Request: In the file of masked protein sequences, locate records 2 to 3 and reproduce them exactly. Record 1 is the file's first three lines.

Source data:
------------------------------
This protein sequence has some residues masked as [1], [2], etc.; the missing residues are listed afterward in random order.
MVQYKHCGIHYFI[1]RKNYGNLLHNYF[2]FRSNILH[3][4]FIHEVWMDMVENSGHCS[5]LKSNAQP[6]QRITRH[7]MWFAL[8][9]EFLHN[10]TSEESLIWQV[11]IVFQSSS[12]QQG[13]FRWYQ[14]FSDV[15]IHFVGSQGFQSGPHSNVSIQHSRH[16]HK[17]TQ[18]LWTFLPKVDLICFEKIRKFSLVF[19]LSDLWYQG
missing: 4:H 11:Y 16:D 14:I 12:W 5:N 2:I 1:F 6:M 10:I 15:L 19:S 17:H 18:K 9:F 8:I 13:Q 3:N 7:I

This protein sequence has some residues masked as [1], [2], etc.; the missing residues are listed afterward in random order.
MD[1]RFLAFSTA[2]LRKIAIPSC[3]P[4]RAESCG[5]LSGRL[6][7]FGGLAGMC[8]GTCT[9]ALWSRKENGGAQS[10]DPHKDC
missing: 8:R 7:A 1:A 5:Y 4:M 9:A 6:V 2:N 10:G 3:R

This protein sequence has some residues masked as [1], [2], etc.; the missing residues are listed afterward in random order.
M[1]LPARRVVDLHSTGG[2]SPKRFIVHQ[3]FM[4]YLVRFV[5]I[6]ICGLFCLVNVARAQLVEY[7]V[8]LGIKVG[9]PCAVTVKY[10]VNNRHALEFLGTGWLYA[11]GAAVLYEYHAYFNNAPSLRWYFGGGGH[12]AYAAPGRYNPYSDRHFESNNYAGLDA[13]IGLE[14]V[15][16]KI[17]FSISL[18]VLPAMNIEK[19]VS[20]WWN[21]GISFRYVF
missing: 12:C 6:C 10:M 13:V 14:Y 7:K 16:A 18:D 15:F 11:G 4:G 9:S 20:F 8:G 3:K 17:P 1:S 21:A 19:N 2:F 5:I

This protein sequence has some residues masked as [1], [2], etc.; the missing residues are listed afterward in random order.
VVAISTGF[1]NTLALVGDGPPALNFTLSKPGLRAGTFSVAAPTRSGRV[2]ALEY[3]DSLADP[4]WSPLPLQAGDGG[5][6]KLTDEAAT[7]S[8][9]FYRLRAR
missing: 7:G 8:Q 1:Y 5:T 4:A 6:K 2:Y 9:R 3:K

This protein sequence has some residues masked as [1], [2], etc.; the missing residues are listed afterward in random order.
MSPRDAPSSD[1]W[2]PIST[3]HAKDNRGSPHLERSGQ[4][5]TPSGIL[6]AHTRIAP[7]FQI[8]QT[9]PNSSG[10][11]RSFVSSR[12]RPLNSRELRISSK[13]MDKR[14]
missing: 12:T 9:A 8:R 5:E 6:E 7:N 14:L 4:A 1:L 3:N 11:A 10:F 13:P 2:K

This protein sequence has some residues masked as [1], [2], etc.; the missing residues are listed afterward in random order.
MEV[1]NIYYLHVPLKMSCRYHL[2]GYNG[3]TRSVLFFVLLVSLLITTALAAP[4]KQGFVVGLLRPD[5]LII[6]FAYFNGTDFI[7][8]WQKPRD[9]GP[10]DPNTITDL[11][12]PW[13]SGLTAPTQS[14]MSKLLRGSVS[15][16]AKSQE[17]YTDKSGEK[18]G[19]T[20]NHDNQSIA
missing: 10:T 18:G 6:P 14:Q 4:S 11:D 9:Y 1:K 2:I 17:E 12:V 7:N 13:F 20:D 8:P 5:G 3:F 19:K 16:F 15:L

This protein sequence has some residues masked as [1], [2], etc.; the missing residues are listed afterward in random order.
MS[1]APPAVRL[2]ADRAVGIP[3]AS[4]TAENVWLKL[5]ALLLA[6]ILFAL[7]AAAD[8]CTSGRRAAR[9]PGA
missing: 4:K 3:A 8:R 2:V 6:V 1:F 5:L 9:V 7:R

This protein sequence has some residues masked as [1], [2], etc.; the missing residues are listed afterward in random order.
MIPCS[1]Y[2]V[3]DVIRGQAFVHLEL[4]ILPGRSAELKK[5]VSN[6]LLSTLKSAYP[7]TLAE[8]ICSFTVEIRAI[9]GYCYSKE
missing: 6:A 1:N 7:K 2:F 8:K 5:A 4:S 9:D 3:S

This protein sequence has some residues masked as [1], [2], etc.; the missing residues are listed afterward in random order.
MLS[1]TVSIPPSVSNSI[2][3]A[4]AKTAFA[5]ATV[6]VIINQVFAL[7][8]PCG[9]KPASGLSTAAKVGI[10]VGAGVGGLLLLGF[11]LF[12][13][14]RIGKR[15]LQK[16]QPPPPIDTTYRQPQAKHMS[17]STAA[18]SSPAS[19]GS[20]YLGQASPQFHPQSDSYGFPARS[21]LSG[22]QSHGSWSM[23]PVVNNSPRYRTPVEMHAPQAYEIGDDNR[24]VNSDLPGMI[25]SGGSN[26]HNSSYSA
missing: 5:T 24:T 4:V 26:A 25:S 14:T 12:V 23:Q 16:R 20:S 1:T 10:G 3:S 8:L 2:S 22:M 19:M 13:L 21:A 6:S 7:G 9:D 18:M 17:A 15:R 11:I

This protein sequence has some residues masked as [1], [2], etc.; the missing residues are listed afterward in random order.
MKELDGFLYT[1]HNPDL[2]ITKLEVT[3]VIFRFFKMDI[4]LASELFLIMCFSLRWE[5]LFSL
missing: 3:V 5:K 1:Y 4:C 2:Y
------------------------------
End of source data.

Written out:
This protein sequence has some residues masked as [1], [2], etc.; the missing residues are listed afterward in random order.
MD[1]RFLAFSTA[2]LRKIAIPSC[3]P[4]RAESCG[5]LSGRL[6][7]FGGLAGMC[8]GTCT[9]ALWSRKENGGAQS[10]DPHKDC
missing: 8:R 7:A 1:A 5:Y 4:M 9:A 6:V 2:N 10:G 3:R

This protein sequence has some residues masked as [1], [2], etc.; the missing residues are listed afterward in random order.
M[1]LPARRVVDLHSTGG[2]SPKRFIVHQ[3]FM[4]YLVRFV[5]I[6]ICGLFCLVNVARAQLVEY[7]V[8]LGIKVG[9]PCAVTVKY[10]VNNRHALEFLGTGWLYA[11]GAAVLYEYHAYFNNAPSLRWYFGGGGH[12]AYAAPGRYNPYSDRHFESNNYAGLDA[13]IGLE[14]V[15][16]KI[17]FSISL[18]VLPAMNIEK[19]VS[20]WWN[21]GISFRYVF
missing: 12:C 6:C 10:M 13:V 14:Y 7:K 16:A 18:D 15:F 11:G 4:G 9:S 20:F 8:G 3:K 17:P 1:S 21:A 19:N 2:F 5:I